AbstractThe appointment of judges to supranational and international courts has long been an unstudied area of sovereign activity. However, the growing role and significance of the European Court of Justice (ECJ), by now one of the most significant players within the European political and constitutional space, demands reforms which also affect its architecture. The creation of the advisory panel under article 255 TFUE, is a way to improve judicial independence and proficiency but also a mean to achieve an adequate level of judicial accountability. Indeed, the existing national nomination processes, missing both transparency and public involvement, risk to shape courts which are far away to reach an adequate degree of legitimacy, especially in a supranational order.In this paper, we are going to put together all the stages that have led to the ECJ judicial selection reforms, introduced by the Lisbon Treaty. Then, we are going to analyse the composition and the functioning of the new panel under article 255, especially pointing out its limits and strength. In conclusion, together with a far-seeing consideration of all future perspectives, the paper will focus on an interesting comparative datum: judicial appointment panels are not a peculiarity of the ECJ but a “trend” which characterizes several judicial selection reforms both for national and supranational courts.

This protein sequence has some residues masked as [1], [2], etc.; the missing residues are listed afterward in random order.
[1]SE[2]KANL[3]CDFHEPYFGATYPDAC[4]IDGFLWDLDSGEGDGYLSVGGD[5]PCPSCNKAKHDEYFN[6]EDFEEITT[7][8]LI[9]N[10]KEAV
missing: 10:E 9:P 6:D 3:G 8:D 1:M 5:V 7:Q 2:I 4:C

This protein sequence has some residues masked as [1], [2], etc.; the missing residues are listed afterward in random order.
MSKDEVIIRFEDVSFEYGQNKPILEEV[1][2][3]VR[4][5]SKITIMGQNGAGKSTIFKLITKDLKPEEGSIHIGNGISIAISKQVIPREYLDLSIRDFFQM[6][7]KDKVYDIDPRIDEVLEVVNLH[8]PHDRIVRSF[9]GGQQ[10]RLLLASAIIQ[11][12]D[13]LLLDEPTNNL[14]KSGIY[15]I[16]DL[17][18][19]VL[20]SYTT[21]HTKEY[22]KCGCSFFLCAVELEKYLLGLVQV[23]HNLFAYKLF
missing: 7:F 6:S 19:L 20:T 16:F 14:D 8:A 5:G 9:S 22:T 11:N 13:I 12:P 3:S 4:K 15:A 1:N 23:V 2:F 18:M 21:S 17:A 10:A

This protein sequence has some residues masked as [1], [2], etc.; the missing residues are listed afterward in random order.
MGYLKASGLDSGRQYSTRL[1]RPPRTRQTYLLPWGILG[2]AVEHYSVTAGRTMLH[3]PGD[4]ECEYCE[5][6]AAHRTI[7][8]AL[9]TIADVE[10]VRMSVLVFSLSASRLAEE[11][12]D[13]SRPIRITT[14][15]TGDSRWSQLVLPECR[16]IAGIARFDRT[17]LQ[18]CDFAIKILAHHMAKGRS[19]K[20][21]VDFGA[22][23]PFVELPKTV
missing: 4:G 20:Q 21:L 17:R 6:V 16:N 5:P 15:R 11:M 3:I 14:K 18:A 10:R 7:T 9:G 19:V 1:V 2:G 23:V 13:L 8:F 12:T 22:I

|Numero di pagine||20|
|Volume||DIRITTO PUBBLICO COMPARATO ED EUROPEO VOL. 4-2012|
|Stato di pubblicazione||Published - 2013|